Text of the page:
notices for "Mysterious Skin" to bash his earlier work, the director
"It's a little weird for me, that certain reviewers, who will go
unmentioned, feel the need to embrace 'Mysterious Skin' at the
expense of my other movies. I'm just happy for 'Mysterious Skin,'
but if people don't like my other movies it's not like I lose sleep
Those earlier movies were filled with depictions of fluid sexuality,
cartoon violence, drugs, stylized sets, and in-joke cameos from such
tabloid-infamous figures as Heidi Fleiss and Traci Lords, as well as
actors plucked from retro pop-gems "The Brady Bunch," "The Love
Boat" and "Three's Company." If the overall effect could sometimes
be likened to downing too many Pixy Stix too quickly, the
affectation of ironic nihilism and despair in the films now seems
Though he is hesitant to use the "m" (for mature) word, Araki can
see the ways in which audiences may be shocked by the emotional
wallop of "Mysterious Skin," and, not surprisingly, he enjoys the
"I like that it was a real departure for me, and that people didn't
expect it. I really appreciate that aspect of it, that I've never
done a serious drama before. I do think that the film totally makes
sense with all my other movies, there is a thematic similarity and
the sensibilities of Scott and myself are really attuned to each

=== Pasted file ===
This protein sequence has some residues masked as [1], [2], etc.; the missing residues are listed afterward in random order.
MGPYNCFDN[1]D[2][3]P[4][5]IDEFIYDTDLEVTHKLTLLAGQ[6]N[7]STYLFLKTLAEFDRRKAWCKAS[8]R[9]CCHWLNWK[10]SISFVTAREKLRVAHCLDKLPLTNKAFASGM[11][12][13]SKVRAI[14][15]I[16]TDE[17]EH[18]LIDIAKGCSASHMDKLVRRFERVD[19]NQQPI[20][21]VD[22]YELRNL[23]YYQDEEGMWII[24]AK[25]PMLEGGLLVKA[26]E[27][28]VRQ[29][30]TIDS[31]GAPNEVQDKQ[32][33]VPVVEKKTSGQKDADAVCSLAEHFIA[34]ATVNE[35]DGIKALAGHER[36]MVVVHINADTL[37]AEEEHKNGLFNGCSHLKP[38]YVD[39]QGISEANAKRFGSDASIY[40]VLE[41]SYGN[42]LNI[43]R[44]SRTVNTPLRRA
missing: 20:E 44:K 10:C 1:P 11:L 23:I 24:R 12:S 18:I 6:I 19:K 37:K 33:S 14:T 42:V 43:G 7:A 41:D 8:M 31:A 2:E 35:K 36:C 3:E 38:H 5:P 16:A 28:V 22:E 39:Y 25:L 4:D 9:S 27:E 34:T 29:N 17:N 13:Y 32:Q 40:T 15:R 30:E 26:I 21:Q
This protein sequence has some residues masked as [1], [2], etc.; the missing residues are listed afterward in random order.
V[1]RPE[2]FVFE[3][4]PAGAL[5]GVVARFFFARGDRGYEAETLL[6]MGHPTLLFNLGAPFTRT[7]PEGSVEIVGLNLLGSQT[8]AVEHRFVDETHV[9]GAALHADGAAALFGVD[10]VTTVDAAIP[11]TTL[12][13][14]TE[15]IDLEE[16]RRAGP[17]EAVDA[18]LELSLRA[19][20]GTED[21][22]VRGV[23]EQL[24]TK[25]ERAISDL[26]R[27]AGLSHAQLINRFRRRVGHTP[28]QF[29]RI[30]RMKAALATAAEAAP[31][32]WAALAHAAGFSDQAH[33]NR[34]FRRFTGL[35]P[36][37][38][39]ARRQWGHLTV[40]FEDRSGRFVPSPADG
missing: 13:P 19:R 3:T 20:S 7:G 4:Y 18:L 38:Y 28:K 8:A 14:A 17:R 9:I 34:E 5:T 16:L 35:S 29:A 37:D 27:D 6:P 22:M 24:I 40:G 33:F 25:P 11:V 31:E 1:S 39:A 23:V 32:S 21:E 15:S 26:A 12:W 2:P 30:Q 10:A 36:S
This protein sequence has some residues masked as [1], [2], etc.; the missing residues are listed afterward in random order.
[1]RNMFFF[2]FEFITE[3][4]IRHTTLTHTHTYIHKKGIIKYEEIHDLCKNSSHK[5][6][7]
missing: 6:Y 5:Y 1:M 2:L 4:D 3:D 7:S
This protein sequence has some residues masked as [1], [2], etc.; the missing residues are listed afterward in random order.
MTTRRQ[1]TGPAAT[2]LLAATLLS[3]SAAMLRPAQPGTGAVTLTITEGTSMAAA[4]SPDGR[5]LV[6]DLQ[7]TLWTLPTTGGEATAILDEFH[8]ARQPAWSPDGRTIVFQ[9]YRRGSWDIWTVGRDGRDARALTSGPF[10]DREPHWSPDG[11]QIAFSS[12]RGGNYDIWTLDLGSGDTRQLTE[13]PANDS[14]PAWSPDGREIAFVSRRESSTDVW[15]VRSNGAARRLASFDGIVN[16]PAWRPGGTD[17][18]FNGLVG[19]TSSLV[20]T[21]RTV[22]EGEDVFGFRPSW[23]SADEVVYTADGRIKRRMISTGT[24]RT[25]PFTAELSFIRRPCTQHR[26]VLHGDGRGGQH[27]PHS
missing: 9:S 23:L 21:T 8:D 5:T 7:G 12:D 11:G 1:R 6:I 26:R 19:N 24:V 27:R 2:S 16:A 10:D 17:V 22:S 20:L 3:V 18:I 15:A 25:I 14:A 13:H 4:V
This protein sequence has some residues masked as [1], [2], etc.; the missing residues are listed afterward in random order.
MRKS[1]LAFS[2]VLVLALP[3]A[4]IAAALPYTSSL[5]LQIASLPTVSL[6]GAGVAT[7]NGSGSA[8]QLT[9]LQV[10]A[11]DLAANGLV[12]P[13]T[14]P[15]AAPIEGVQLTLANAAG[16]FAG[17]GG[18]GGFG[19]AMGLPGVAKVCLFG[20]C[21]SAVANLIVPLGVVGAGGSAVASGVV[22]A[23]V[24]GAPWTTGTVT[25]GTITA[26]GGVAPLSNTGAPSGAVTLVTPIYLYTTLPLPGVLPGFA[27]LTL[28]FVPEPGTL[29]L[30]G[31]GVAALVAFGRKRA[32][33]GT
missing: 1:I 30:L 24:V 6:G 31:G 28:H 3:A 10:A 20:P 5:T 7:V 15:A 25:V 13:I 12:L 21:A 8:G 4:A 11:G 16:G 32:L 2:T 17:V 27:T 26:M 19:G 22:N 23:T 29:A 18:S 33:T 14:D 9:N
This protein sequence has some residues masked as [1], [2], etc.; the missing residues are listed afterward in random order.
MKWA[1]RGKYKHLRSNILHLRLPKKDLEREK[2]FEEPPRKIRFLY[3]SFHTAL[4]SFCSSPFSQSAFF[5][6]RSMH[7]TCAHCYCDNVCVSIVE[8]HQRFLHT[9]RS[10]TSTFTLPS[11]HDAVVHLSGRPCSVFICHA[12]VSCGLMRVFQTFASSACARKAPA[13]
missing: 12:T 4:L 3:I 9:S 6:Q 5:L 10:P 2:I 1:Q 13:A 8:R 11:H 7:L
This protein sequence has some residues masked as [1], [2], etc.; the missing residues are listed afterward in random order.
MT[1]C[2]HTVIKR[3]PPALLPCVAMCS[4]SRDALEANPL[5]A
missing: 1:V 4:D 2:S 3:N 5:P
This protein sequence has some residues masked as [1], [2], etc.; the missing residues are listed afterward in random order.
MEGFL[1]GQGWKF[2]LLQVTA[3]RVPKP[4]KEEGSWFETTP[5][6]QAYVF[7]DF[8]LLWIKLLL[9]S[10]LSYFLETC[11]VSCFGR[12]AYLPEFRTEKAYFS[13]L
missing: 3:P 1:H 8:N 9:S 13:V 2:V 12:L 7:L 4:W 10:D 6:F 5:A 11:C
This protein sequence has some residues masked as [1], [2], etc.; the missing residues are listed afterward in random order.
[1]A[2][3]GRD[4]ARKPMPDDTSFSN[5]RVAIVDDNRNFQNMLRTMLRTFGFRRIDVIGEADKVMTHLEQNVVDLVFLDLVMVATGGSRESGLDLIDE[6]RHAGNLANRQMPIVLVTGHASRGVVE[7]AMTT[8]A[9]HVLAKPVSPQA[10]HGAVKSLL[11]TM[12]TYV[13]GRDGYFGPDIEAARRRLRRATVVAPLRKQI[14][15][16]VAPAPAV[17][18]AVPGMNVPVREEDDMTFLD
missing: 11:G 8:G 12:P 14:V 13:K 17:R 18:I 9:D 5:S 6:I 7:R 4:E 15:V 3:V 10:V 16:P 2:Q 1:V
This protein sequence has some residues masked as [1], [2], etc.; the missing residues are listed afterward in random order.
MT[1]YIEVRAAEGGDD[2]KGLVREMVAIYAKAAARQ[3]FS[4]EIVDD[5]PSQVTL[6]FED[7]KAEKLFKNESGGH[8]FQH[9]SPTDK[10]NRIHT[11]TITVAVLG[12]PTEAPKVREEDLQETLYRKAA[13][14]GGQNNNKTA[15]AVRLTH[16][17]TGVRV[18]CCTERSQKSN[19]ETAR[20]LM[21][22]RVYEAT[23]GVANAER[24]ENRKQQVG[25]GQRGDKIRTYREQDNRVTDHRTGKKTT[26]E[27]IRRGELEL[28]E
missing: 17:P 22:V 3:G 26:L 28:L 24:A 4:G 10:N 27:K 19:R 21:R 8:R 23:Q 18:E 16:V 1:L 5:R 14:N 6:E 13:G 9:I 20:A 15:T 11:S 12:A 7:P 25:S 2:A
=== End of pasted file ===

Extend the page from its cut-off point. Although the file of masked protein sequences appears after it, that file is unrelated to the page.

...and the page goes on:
other. It's not as if I've directed 'Chicago.' "
And though he is "at peace with it," Araki hopes the day will come
when he will be seen simply as a filmmaker and leave the "Queer
Cinema" tag behind. "All of us at the time Tom Kalin, Todd Haynes,
myself we always said this is not a movement, we never planned
this. A true new wave, like the French New Wave, they sat around and
planned to change cinema. Whereas we were just independently doing
our own thing.
"It's stayed with us to this day. Literally every interview
for 'Mysterious Skin' has asked about the Queer New Wave. And it has
been a huge benefit, but it's also sort of insulting, like I have to
exist only as this identity. I understand why it happened, the
dynamics of how it happened, but what I've always said is it's
something we never came up with, it's not our idea."
Following one more forkful of hot sauce to stoke the fires, Araki,
with slight exasperation, says, "I'm just the wrong person to talk
to about these things. I remember when 'The Living End' came out, my
producer at the time said, 'You're this gay punk filmmaker that
really [upsets] gay people.' "